Friday, January 19, 2007

TDP Day #1: Into the park

Torres del Paine National Park is considered by many to be the premier national park in Chile, perhaps in South America. Surprisingly, many North Americans are not aware of its existence. On telling folks we planned to travel in South America, our conversations frequently proceeded as follows:

"Oh, lovely! Be sure to visit Machu Picchu. It´s fantastic!"

"Uh, well, we hadn´t planned to go there..."

"Oh, well, then you must be going to the Galapagos..."

"Um, actually, we probably won´t quite make it there, either. It´s a pretty expensive place to visit."

"Oh.... Um.... Well, um, where are you going?"

"Well, our real goal is to hike Torres del Paine."

"Torres del what? What´s that???"

Despite this long-contemplated goal, I´m not sure I could tell you what TDP actually is, aside from a small range of spectacular glaciated mountains that can be circumnavigated in a 100-120 km. hike. National Geographic said they´re one of the world´s most spectacular wilderness areas. That and a few photos and trip accounts we reviewed on line were good enough for us.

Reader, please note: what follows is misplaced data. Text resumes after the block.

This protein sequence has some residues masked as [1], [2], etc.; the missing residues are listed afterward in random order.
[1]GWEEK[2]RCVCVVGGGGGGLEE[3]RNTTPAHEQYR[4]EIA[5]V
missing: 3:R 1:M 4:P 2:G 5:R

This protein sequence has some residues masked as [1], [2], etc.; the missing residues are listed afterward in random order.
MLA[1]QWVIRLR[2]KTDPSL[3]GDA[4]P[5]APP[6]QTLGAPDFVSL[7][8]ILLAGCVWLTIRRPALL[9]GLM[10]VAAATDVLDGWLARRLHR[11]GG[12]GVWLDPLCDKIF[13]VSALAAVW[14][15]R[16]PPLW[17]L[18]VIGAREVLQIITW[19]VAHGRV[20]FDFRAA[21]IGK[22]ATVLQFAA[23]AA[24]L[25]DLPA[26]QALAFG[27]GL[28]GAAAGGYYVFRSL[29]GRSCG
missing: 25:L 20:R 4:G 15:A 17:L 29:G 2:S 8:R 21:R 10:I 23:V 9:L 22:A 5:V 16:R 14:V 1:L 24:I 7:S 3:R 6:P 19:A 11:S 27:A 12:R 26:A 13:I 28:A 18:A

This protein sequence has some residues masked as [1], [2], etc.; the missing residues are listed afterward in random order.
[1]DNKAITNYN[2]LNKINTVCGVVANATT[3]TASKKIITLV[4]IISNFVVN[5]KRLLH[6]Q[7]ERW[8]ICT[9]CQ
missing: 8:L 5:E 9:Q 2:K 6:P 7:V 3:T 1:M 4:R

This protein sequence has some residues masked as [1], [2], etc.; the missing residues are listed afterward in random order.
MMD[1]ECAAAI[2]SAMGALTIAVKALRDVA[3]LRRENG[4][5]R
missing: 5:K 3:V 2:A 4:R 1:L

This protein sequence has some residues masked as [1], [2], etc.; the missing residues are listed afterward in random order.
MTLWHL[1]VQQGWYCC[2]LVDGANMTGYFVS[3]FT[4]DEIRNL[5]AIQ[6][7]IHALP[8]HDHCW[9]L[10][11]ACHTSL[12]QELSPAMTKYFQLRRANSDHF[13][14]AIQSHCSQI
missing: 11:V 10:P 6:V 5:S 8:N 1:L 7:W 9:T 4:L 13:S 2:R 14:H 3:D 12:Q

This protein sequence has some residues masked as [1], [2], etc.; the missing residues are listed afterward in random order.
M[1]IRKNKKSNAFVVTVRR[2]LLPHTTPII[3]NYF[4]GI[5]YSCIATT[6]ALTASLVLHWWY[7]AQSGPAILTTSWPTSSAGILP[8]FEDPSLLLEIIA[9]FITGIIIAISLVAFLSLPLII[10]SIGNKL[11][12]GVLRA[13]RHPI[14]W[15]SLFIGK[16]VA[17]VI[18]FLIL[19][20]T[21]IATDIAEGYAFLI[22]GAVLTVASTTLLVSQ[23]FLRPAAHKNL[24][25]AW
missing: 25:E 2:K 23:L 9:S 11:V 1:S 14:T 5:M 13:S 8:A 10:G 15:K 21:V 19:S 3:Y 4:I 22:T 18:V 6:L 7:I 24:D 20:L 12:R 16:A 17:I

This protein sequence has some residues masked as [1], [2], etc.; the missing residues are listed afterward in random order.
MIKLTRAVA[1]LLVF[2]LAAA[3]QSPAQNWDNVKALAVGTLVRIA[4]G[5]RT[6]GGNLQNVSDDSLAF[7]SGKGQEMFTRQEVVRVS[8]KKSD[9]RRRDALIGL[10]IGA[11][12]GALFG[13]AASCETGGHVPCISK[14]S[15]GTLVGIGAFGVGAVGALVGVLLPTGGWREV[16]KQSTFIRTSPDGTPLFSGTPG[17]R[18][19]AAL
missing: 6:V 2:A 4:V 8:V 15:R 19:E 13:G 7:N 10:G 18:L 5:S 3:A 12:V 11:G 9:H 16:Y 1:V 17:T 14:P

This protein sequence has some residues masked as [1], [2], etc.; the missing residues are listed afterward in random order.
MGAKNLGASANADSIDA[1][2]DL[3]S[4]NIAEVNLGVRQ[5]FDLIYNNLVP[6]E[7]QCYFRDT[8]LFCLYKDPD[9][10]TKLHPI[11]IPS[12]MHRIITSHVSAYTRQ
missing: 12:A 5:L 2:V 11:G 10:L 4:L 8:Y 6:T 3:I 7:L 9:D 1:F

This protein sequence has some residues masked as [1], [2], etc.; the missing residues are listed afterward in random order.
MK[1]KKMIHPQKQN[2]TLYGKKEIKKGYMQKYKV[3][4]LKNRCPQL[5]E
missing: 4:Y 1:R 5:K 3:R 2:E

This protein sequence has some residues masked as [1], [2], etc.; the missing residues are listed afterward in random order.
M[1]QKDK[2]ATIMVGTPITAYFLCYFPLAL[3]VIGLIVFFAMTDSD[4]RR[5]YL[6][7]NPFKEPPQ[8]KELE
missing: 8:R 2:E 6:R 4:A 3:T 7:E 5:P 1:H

Instead of taking the 2 hour bus ride into the park from the nearest town, we elected for the all-day boat ride in. This began on a tour boat, visiting glaciers in nearby Bernardo O´Higgins Nat´l Park. After lunch at an "estancia" (ranch) now converted to hosting anglers and other tourist visitors, we continued by Zodiac up a glacier-fed river to a falls, hiked around the falls, and took a second Zodiac further up river into the park, tranferring to a van for the last few km to the park administration center. This was certainly less efficient than the bus ride from town to the same destination, but far more scenic.

Receding glacier in Bernardo O´Higgins NP. (BOH commanded the forces that won Chile´s independance from Spain in the 1817. He was also Chile´s first dictator. [How was it that George didn´t become dictator of the newly independent colonies?] Every city, town, village, and hamlet here seems to have a street named after him.)

And another glacier. (Get used to seeing pictures of these. They were everywhere, and we couldn´t seem to stop taking photos of them.)

As our boat neared the park, we were treated to vistas of the mountain range in which we would spend our next several days. They are divided into the Paine Massif on the left, the Cuernos (Horns) roughly middle right, and a distant view of the actual Torres (towers) behind these.

Closer view of the Cuernos and a Torre or two.

Finally, at about 5 p.m., we loaded up or packs and headed out on the trail into the long summer evening.

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